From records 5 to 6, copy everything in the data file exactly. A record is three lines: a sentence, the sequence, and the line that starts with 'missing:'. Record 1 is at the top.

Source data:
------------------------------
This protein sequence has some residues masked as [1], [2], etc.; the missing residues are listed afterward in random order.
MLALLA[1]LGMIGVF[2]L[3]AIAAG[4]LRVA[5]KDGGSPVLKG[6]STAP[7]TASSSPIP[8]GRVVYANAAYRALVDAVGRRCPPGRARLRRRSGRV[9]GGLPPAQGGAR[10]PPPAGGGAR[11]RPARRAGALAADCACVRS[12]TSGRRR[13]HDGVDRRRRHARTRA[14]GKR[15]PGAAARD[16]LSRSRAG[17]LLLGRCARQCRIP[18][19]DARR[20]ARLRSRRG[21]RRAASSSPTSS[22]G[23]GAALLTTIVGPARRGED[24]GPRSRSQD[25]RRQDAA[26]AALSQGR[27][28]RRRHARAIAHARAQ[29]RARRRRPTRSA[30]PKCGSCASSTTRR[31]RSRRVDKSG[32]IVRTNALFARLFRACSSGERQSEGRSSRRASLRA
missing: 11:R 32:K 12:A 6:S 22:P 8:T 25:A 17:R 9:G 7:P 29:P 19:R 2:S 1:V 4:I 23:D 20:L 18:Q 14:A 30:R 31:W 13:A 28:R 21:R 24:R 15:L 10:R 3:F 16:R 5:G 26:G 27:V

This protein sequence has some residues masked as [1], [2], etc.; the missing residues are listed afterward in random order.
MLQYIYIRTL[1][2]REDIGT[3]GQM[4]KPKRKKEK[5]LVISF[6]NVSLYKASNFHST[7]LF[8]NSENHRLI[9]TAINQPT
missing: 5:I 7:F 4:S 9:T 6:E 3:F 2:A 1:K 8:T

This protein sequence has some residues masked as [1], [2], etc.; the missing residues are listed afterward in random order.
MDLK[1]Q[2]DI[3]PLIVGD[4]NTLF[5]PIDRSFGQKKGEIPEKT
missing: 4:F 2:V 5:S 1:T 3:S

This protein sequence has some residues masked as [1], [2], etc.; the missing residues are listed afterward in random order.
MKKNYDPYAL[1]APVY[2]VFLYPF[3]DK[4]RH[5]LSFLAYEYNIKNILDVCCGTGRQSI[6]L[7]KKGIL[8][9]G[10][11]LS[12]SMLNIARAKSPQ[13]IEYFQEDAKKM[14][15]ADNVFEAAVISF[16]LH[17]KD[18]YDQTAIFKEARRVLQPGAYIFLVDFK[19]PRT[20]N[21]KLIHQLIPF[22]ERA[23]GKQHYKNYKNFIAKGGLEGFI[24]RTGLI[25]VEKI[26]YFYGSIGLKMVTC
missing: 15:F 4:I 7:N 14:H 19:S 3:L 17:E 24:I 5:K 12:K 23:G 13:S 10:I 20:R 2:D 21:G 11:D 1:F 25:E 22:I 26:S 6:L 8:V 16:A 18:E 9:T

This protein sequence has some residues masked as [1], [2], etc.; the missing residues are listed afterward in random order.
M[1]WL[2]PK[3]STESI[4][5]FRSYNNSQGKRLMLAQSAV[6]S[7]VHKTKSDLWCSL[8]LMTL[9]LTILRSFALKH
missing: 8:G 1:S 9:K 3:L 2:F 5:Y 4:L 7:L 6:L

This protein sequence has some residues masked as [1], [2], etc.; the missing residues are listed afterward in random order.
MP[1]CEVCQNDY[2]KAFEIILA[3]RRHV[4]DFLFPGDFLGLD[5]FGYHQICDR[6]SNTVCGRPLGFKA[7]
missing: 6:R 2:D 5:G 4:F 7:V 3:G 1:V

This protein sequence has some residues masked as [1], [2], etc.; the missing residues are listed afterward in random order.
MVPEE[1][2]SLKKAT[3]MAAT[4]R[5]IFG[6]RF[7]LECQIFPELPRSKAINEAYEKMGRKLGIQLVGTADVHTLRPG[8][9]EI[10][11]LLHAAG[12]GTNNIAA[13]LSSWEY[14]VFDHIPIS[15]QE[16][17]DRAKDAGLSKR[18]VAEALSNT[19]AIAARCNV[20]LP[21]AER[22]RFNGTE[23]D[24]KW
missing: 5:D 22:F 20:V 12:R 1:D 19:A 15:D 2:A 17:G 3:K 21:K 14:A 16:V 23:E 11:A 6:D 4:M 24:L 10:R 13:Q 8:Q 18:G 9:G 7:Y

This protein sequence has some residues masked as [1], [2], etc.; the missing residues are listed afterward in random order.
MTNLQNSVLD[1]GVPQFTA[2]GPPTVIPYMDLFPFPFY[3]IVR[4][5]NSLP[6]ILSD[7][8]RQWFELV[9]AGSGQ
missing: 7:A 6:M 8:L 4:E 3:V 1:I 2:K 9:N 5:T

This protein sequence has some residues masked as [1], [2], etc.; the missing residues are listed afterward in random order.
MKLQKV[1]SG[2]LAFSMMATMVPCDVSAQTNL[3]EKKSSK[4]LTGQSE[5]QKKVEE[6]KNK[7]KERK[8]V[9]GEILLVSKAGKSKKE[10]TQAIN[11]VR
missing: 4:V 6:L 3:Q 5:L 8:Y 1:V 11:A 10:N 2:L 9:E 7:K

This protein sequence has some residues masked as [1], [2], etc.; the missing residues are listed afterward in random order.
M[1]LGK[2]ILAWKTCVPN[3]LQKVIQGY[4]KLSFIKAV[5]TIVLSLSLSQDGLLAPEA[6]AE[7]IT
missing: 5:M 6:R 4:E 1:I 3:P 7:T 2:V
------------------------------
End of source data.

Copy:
This protein sequence has some residues masked as [1], [2], etc.; the missing residues are listed afterward in random order.
M[1]WL[2]PK[3]STESI[4][5]FRSYNNSQGKRLMLAQSAV[6]S[7]VHKTKSDLWCSL[8]LMTL[9]LTILRSFALKH
missing: 8:G 1:S 9:K 3:L 2:F 5:Y 4:L 7:L 6:L

This protein sequence has some residues masked as [1], [2], etc.; the missing residues are listed afterward in random order.
MP[1]CEVCQNDY[2]KAFEIILA[3]RRHV[4]DFLFPGDFLGLD[5]FGYHQICDR[6]SNTVCGRPLGFKA[7]
missing: 6:R 2:D 5:G 4:F 7:V 3:G 1:V